Monday, March 24, 2014

Three Perks of Overdue Key Alerts

Automated key control systems provide several benefits that don't come with manual key control processes, including overdue key alerts. These notifications let system administrators know when employees don't return keys on time. Here are three ways these alerts can help your business.

You Know Where to Start Looking for Missing Keys

keys hanging from thumbs upIf a key has not been returned, you probably won't discover it's missing until another employee tries to check it out. This delays  customer transactions and slows down your business.

Overdue key alerts notify you when a key has not been returned to the key system on time, so you'll know exactly which key is missing and which employee last checked it out (rather than hunting down the key with no clues).

You Can Hold Employees Accountable 

Unfortunately internal theft due to lack of key control does happen. Roughly 75 percent of employees have stolen from their employer at least once and 38 percent have stolen repeatedly.

An electronic key control system keeps a record of every time an employee checks out a key, enforcing accountability from the get-go. As an added level of accountability, the overdue key alert will let you know the moment a key has been out for too long. This reduces the likelihood that the user will have time to use the key maliciously.

You Will Know About a Potential Security Breach

Whether a key is taken by an insider or outsider, your response time is crucial. Knowing about a stolen key will give you the opportunity to possibly prevent a security breach. A system that immediately alerts you when keys are past due enables you to respond promptly, so you can secure whatever the missing key unlocks. 

Monday, March 17, 2014

Don't Leave Your Key Control to Luck!

keys with lucky charm
We know St. Patrick's Day can make people feel lucky, but when it comes to key control it's dangerous to rely on luck.

If you're still using traditional key control methods (e.g., lockboxes, wooden cabinets, pegboards) it's time to take control of your key security. Here are a few tips to help you create good fortune with key control.

Trust Technology

Sometimes it's tough to change your old ways, especially if you feel it's going to be a hassle to learn something new. With key control, the learning curve is worth your time. Simple, manual key control processes seem the most efficient because they're easy, and your employees just have to quickly grab the key they need. Unfortunately if it's that easy for employees who need keys to obtain them, your keys are left vulnerable to people who shouldn't have access to them.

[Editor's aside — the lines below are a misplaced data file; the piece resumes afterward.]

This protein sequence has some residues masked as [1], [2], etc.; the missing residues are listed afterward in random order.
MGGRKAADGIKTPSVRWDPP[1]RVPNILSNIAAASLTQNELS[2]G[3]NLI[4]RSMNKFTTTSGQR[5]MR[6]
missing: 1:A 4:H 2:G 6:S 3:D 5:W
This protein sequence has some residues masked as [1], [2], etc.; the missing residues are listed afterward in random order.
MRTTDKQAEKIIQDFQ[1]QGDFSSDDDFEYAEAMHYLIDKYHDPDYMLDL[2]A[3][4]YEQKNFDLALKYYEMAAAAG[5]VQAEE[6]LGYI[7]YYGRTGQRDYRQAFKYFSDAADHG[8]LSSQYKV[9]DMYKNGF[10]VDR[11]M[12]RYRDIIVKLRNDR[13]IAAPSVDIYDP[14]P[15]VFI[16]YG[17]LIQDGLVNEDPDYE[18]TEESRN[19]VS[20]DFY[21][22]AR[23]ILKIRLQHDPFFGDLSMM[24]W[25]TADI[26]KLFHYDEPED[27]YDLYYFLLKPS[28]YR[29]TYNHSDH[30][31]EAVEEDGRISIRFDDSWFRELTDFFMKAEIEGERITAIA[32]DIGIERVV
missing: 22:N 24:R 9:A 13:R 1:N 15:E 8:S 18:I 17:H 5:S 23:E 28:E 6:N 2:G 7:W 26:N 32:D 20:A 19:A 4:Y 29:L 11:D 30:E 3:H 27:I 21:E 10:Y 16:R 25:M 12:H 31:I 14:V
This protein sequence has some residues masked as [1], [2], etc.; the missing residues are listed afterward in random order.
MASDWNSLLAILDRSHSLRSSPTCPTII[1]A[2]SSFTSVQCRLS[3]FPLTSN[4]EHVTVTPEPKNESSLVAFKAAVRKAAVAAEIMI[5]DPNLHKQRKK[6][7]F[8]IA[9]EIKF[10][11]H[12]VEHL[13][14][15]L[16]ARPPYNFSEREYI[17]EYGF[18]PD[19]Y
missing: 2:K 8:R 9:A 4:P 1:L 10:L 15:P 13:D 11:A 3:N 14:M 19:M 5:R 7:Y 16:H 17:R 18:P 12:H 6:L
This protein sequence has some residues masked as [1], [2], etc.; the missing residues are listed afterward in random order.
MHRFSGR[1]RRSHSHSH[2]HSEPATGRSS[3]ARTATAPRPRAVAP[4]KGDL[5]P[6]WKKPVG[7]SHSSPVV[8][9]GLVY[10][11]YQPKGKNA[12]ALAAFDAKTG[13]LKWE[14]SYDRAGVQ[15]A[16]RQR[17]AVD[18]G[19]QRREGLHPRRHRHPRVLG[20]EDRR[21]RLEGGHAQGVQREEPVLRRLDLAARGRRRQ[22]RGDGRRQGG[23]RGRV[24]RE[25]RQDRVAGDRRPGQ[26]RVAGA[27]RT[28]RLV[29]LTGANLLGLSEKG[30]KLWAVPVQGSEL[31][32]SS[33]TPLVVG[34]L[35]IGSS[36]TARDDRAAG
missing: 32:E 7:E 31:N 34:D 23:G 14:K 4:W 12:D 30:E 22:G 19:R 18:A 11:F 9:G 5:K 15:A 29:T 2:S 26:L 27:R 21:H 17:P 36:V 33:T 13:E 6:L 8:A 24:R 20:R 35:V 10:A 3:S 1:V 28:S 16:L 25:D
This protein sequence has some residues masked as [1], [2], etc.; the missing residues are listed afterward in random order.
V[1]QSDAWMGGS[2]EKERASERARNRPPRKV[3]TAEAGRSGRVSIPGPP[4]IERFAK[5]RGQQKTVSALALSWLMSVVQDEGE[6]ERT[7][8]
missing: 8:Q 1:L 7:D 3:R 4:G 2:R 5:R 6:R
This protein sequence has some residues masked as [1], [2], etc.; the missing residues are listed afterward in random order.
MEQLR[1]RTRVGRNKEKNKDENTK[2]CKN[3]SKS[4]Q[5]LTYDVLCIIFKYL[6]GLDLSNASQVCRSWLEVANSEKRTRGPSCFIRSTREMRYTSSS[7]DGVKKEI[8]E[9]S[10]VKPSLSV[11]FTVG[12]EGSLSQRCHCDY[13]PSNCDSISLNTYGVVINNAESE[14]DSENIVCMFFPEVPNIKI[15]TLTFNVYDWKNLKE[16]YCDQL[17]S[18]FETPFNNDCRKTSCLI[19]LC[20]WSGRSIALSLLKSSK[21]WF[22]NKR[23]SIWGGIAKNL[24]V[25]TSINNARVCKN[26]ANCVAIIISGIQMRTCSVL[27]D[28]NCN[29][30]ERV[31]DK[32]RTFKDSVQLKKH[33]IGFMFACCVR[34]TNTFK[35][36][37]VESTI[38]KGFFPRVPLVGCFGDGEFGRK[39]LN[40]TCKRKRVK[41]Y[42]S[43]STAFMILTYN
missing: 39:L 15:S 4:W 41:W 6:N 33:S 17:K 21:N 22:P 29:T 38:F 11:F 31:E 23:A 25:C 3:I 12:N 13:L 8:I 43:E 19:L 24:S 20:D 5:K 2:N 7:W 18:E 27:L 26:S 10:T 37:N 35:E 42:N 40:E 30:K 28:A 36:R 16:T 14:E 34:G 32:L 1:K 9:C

Electronic key control systems can be just as user friendly but provide a higher level of security. An electronic system will lock down and only open for authorized users, which significantly reduces the chance of theft. In addition, it keeps an automatic record each time an employee takes a key, so you'll know exactly who has checked-out keys.

Create Varying Levels of Access

If you've followed our first tip, congratulations on your new electronic key control system! Now it's time to set things up. You can create different access levels for employees, managers and owners, narrowing the amount of keys that your employees have access to. If an employee is only allowed access to certain keys, they won't be able to take a manager- or owner-level key. This will help ensure that employees don't end up with high-security keys.

Regularly Check Reports

Electronic key control systems create different reports based on the information available. You can see a report of every key that was checked out, specify an employee and see what keys they've checked out and many more.

With access to reports that are this detailed, you need to regularly check on them to keep up with your key security. Rather than catching up after a month, consider reviewing them at least once a week (depending on how many transactions you normally have). This will save you time and ultimately tighten your key security.

For more tips on creating good key control fortune, check out our post on fingerprint authentication.

Wednesday, March 5, 2014

Tenant Stole Master Key to Burglarize Apartments

"It's very uneasy, unsettling to know that somebody has that kind of access to all your private things that you trust are safe." — Corey Dolbear, University District tenant

burglar entering apartment
Landlords are responsible for protecting their tenants' safety by limiting access to apartment keys. Unfortunately, if keys are not secured properly, they can easily end up in the wrong hands.

In Seattle, WA, a University District tenant stole the master key to all of the units in his building and used it to burglarize other residents' apartments.

Joshua Laning, the man convicted of the thefts,  has had his fair share of encounters with the law. His background check revealed that he had 13 felony convictions under his belt. Though aware of Laning's colorful history, the apartment complex hired him anyway.

Seattle police believe that Laning stole the master key from a lockbox in the complex's utility room.

Apartment personnel discovered that the master key had been stolen only after a tenant called to report that their car keys had been stolen from their apartment along with their car. Fortunately, authorities were able to catch and imprison Laning before he did any more damage.

If you own or manage a property, opt for an electronic key control system over a lockbox to enhance key security and reduce the risk of robberies such as this one. By fully securing all keys and keeping a real-time verifiable audit trail of who has them, you can prevent keys from slipping into the hands of unauthorized users, reduce the risk of criminal activity and increase your tenants' safety.

For more ways to protect tenants, check out our post "Four Ways Apartment Complexes Can Reduce Liabilities".